During ovarian cancer surgery, doctors attempt to remove all visible tumors (tumor debulking). Patients whose surgery was performed by a gynecologic oncologist have better outcomes than patients whose surgeons were not oncologists, including improved survival and longer disease-free intervals.
To remove a suspicious mass, a doctor makes a long incision in the wall of the abdomen in a surgical operation called a laparatomy. If ovarian cancer is found, the doctor will remove, depending on the extent of the spread:
- Both ovaries and fallopian tubes (salpingo-oophorectomy)
- The uterus (hysterectomy)
- The omentum, a thin fatty pad of tissue that covers the intestines
- Nearby lymph nodes
- Samples of tissue from the pelvis and abdomen
- Fluid in the abdomen for analysis
- As much cancer that has spread, as possible, in a process called debulking
- If the stage appears early, laparoscopy or minimally invasive surgery may be appropriate
For a younger woman with earlier ovarian cancer, she may elect, with the guidance of her physician, to have only one ovary and fallopian tube removed along with the omentum, so she can remain fertile, if she wants children.
Some women who are elderly, too weak or have other medical conditions are treated with chemotherapy before surgery to shrink the tumors as much as possible. If the woman improves with the chemotherapy, surgery is then done to remove as much cancer as possible. Chemotherapy then follows.
Pain medications are available after surgery to address discomfort. The time it takes to heal after surgery can vary among women, but usually you will spend several days in the hospital. It can take several weeks before you can return to normal activities and until chemotherapy will begin.
Removing the ovaries will cause early menopause in younger women who have not yet gone through menopause and occurs because the ovaries are no longer present to make female hormones. Menopausal symptoms include hot flashes, vaginal dryness and night sweats. Drugs and lifestyle changes can help symptoms, which mostly will go away or lessen in time.
The National Cancer Institute suggests asking your doctor these questions about surgery
- What kind of surgery do you recommend for me? Will lymph nodes and other tissues be removed? Why?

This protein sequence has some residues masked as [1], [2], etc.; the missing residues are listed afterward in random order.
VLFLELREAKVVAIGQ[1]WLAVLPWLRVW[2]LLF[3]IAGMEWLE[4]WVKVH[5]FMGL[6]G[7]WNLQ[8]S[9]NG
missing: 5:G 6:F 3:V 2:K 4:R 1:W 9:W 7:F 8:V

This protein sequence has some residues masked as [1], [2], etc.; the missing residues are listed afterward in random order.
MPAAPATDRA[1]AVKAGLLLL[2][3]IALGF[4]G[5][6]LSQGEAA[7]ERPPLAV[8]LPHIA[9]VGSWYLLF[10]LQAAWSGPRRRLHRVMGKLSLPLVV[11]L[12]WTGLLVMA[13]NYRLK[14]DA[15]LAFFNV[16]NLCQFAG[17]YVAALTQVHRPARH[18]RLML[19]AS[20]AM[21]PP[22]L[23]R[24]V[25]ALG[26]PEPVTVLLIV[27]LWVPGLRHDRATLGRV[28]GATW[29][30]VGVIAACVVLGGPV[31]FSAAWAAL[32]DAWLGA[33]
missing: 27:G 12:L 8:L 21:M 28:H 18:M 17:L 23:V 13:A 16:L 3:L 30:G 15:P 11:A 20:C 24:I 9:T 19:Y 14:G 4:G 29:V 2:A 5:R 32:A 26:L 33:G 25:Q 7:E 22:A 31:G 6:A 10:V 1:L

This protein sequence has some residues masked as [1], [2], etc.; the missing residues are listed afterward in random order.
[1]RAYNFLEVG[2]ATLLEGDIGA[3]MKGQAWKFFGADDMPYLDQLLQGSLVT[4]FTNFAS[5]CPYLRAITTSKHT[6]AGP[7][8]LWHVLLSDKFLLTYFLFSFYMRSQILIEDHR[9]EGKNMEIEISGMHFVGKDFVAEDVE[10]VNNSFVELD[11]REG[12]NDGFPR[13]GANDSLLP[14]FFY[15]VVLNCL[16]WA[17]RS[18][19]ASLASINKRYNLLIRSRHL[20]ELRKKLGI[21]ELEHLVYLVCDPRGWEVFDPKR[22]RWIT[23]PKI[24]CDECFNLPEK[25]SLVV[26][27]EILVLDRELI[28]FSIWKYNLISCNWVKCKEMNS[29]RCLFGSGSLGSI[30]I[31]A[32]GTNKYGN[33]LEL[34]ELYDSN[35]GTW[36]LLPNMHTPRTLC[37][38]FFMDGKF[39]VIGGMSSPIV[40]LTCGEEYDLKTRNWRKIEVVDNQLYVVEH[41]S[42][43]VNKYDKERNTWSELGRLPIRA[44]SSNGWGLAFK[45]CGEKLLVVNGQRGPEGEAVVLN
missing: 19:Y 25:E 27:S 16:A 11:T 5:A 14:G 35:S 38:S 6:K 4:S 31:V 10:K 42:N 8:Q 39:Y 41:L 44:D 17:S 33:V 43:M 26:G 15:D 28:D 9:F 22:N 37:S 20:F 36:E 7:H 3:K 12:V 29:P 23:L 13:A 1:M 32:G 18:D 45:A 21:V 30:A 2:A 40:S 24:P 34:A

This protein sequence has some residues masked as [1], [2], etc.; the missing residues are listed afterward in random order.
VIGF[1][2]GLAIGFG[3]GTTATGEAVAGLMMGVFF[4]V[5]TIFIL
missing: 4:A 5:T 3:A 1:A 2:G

- How soon will I know the results of the pathology report? Who will explain them to me?
- How will I feel after surgery?
- If I have pain, how will it be controlled?
- How long will I be in the hospital?
- What are some of the possible long-term effects of the surgery?
- How might the surgery affect my sex life?
- How much will the surgery cost? Will my health insurance cover it?
Tips from our community about what to expect during and after surgery
Sometimes the most helpful hints come from patients who been through it already. We asked OCRA’s Woman to Woman peer support program mentors, and Staying Connected virtual support series participants, what they wish they know before surgery. Here are their tips.
- Most will have numb abdomen post- surgery, feel little discomfort on the first day.
- Hospitals are busy, noisy, with lots of bedside visits but try and rest as much as possible.
- Some need a lot of help the first days after surgery while others are able to get around on their own. Consider planning for a family member or friend to stay with you the first days after surgery.
- Ask your doctor if an abdominal binder would be helpful.
- At discharge, plan on wearing a waist-free dress or larger elastic pants with a button up shirt. A pillow in between yourself and seatbelt can make the ride home easier.
- Stay ahead of the pain- take your medications on time.
- Keep a log of symptoms, when you take your medication, and when the next dose is.
- Light meals like smoothies and soup can be helpful and nourishing.
- Pelvic floor Physical Therapy is helpful. Your body had trauma post-surgery.
- Radical surgery may result in surgical menopause- link here
- Surgery shut bowels down and it takes time for things to return to normal.
- Walk, walk, walk